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Fly Fishing News Briefs for March 28

New Zealand opens, Madison River rules, Oregon steelhead, new travel company, and Delaware River conservation.

Fly Fishing News Briefs for March 28

Travelers from the United States, Canada, and United Kingdom will be allowed to enter New Zealand starting on May 1, 2022. (Ross Purnell photo)

New Zealand Opens Back Up to Tourism

Beginning on May 1, 2022, fully vaccinated tourists from “visa-waiver” nations, including the United States, Canada, and the United Kingdom, will be welcomed back to New Zealand after years of COVID-related travel bans. New Zealand’s Prime Minister Jacinda Ardern announced the updates last week. This reopening comes a bit ahead of schedule–it was originally planned to open to visa-waiver nations in July, 2022. New Zealand is regarded as on of the best trout-fishing destinations in the world. 

"Closing our border was one of the first actions we took to stop COVID-19 two years ago. It did the job we needed. But now that we’re highly vaccinated and predicted to be off our Omicron peak, it’s now safe to open up," Ardern said.

Visitors will still be required to self-test upon arrival.

Click here for more information.


Madison River Work Group Discusses Limiting Traffic

At a meeting last Thursday, the Madison River Work Group, tasked with addressing crowding on the world-famous Montana trout stream, met largely to discuss the idea of limiting outfitter trips.


Several different potential options were discussed, including limiting guided fishing trips during peak season, the creation of a second type of permit–one for peak season and one for peak season, putting a moratorium on new outfitters for the Upper Madison, and changing the existing rule to allow outfitters to transfer or lease allocated trips to other outfitters who could use them to allow for business growth under the potential new limits. The idea of limiting non-commercial use adding a "river ambassador" program were also discussed.

The Madison River Work Group is comprised of 12 representatives from a variety of backgrounds that have interests in Madison River management that make informed recommendations to the Fish and Wildlife Commission, which has the power to make rules.

No final decisions were made at the meeting, but the group plans to meet again on April 28. Read more about the work group here.

Upper Delaware River Civilian Climate Corps

Friends of the Upper Delaware River is seeking to hire workers to head up its newly created Civilian Climate Corps (CCC). The CCC, in collaboration with Trout Unlimited, will seek to improve flood resilience, improve habitat and protect biodiversity, and enhance recreational opportunities. It also hopes to engage the younger generation to develop river advocates for our future. Work is slated to begin this summer in the Neversink River drainage.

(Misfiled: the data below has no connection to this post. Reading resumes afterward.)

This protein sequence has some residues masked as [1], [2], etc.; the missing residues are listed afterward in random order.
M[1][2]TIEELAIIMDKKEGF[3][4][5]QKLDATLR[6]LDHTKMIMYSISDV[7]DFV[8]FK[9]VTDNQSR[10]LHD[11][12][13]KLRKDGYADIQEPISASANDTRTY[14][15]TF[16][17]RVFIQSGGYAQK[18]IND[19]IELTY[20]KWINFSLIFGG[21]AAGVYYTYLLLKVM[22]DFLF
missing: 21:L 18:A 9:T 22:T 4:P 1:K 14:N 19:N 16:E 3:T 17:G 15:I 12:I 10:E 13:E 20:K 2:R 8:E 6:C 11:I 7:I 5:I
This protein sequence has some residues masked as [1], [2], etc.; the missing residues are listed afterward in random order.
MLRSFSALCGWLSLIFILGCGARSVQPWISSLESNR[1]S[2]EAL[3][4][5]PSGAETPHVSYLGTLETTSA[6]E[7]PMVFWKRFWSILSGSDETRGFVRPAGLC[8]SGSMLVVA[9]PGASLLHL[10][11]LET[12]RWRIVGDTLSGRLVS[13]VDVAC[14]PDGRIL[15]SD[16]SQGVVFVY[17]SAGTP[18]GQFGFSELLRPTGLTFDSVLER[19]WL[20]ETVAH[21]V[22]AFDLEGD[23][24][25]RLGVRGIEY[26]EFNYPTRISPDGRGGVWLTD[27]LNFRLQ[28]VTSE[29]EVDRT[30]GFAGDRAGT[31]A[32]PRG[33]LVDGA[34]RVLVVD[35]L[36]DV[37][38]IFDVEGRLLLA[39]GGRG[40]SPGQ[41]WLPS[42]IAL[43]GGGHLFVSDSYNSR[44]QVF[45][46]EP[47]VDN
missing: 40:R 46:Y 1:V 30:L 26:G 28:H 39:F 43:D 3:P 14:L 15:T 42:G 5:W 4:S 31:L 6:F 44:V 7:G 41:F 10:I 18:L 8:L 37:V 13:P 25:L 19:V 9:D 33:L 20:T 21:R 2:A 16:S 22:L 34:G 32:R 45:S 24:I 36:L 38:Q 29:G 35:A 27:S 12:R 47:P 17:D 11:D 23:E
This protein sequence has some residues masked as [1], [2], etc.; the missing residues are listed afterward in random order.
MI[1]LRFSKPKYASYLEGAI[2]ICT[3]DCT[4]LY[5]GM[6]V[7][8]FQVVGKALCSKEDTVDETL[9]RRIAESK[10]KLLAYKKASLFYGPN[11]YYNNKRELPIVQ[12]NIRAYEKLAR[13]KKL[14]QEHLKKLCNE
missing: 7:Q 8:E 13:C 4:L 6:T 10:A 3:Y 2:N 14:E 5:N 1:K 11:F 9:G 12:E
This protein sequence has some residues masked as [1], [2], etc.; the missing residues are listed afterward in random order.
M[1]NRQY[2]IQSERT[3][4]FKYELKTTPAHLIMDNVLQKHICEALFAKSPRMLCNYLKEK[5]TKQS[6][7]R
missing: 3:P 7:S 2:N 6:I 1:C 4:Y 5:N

Read more here.

Oregon Solicits Comments for Steelhead Regs

The Oregon Department of Fish and Wildlife (ODFW) is seeking public input on steelhead management in the Columbia River watershed. Comments are being accepted by way of a survey which can be found at https://oregonstate.qualtrics.com/jfe/form/SV_bJYqhcM8W5y1Ne6, until April 11.

Results of the survey will be addressed at a webinar on April 19, along with possible ways to address the recent low steelhead runs here. The webinar will be livestreamed on ODFW's YouTube channel and will include a Q-and-A session where fisheries biologists will answer questions submitted during the livestream.

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"We want to better understand the perspectives and concerns of those who are interested in the management of summer steelhead in the Columbia River and its tributaries including the Deschutes, John Day, Walla Walla, Umatilla, Imnaha and Grande Ronde Rivers," Shaun Clements of ODFW said. "So we really appreciate everyone interested in this issue taking the time to complete the survey."

Read more here.

New Fly-Fishing Travel Company to Offset Carbon Footprint

Hatch Adventure Travel, a new entry to the fly-fishing travel-agency market, recently opened its doors with a new appeal for itinerant fly anglers. Hatch will pay to offset 150 percent of the carbon footprint of all flights taken that are booked through Hatch at no extra costs to travelers.

It was the brainchild of industry veterans Hatch-magazine founder Chad Schmukler, photographer Earl Harper, and writer Chris Hunt. The group is offering trips to Argentina, Chile, the Bahamas, Belize, Greenland, Iceland, and Idaho.

“Travel broadens our horizons and fills our souls,” Hatch's website states. “It fuels local economies around the globe, providing livelihoods for countless families and individuals. In many rural and remote areas, it drives conservation, by offering alternatives to destructive, extractive industries and supplying incentives to preserve natural environments. But travel also has an impact. And that’s something that even those of us in the travel industry can’t—or at least shouldn’t—ignore.”

Read more here.

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